Everyone will tell you that Norway is ridiculously expensive, and up to a point they’re right. You reach that point pretty quickly if you’ve got a taste for craft beer (£13 a bottle, though a pint in a bar might be £10) and only eat in restaurants, although travel and accommodation are a lot more reasonable. The most reliable statistic is the one the Norwegian tourist authorities use to calculate how much the average foreign tourist (53.8 years old) spends per day: £205, or £1,768 per stay. So yes, it’s not Benidorm bargain-basement, but here’s another key stat: 48 per cent of foreign tourists are repeat visitors. They can’t wait to go back.

I’m one of them. Because I’ve still never seen Geirangerfjord, or walked on one of the pilgrims’ paths across country to Trondheim’s amazing 12th century cathedral – along with Santiago de Compostela, Rome and Jerusalem, one of the four key pilgrimage sites in Christendom. I’ve never slept on reindeer skins in the Namskogen national park and woken up to the sound of howling wolves. I’ve still not cycled on the Lofoten archipelago. I’d love to do all these things if for no other reason than everything about our train journey to Bodo – with overnight stop-offs at the nation-defining battle site of Stiklestad, Inderoy, and Mosjoen – was either culturally fascinating or impossibly scenic and sometimes both. And maybe I’m lucky, but I haven’t yet met a snooty, snitty, creepy or crawlingly subservient Norwegian.

On our last night, at Restaurant Nyt in Bodo, the seven-course tasting menu was one of the best meals I’ve had in my life. As we finished up, a friend said that his iPhone was telling him there was a good chance we could see the Northern Lights. The night sky was cloudless, and up at Tromso, they could see them already.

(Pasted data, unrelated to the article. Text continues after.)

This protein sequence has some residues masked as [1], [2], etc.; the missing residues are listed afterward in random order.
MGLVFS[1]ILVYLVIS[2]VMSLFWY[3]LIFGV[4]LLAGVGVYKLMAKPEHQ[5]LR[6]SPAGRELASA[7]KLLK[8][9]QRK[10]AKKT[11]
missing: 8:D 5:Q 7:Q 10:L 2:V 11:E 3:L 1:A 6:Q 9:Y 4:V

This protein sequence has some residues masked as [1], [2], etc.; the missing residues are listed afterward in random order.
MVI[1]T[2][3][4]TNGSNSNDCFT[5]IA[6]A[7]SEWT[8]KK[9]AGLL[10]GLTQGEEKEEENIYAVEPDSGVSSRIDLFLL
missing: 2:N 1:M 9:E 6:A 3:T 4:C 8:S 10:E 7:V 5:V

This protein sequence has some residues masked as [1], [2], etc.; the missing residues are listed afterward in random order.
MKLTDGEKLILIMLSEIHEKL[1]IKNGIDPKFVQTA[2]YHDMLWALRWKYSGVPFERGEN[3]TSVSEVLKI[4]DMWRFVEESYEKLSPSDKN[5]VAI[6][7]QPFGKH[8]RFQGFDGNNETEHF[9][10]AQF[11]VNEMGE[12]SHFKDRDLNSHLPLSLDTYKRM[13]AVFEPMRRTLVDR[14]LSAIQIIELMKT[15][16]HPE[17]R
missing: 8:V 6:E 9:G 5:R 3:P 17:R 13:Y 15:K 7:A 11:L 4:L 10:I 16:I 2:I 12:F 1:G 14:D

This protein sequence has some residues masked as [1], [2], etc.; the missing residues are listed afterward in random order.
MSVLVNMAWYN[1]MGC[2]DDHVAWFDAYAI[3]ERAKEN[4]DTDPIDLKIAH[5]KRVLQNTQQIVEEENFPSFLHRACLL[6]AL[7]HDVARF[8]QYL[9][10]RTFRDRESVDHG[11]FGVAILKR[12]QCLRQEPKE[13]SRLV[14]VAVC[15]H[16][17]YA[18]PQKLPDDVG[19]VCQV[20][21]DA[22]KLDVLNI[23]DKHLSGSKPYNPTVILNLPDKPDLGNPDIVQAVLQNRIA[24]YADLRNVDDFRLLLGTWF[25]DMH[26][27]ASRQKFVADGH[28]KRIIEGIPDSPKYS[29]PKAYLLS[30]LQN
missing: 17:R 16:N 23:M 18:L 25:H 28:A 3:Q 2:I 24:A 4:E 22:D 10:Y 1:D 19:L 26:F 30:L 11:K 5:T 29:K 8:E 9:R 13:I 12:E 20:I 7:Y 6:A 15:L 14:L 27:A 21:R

We went to Bodo’s only 17th floor bar, and looked north, away from the city lights to the darkness above the mountains. At first there was nothing, then, just when I was beginning to think I was hallucinating about seeing a moving white mist, it turned green and hung in the sky like blowing, luminous washing.

It’s all to do with solar wind pumped out of the sun eight minutes ago. Without the Earth’s magnetic poles holding on to it, our planet’s atmosphere would have been blasted away, leaving it just like Mars. Those lights, dancing above my head, in the upper atmosphere, are charged particles from the sun releasing energy as they meet the Earth’s magnetic shield. In a sense, they’re a sign our planet is fighting back.

So if you go to Bodo, see the Northern Lights, and the next morning board an RIB and head to the world’s strongest whirlpool, I’ll understand if you’re a little bit quieter. Because of everything you saw last night, everything you’ll see today – porpoises, whales, trees, jellyfish, sea eagles, tourists, Norway’s crinkly coast, the clean air and the northern light that lets you see further than ever – will still be around tomorrow.


Norwegian flies from Edinburgh to Trondheim via Copenhagen or Oslo from £144.80 return. See or phone 0330 8280854. Tickets for the Nordland Railway to Bodo cost from £23 per person booked in advance from, although the Interrail One-Country Pass (from 131 Euros, see is also worth considering. Further Norwegian holiday ideas found on, and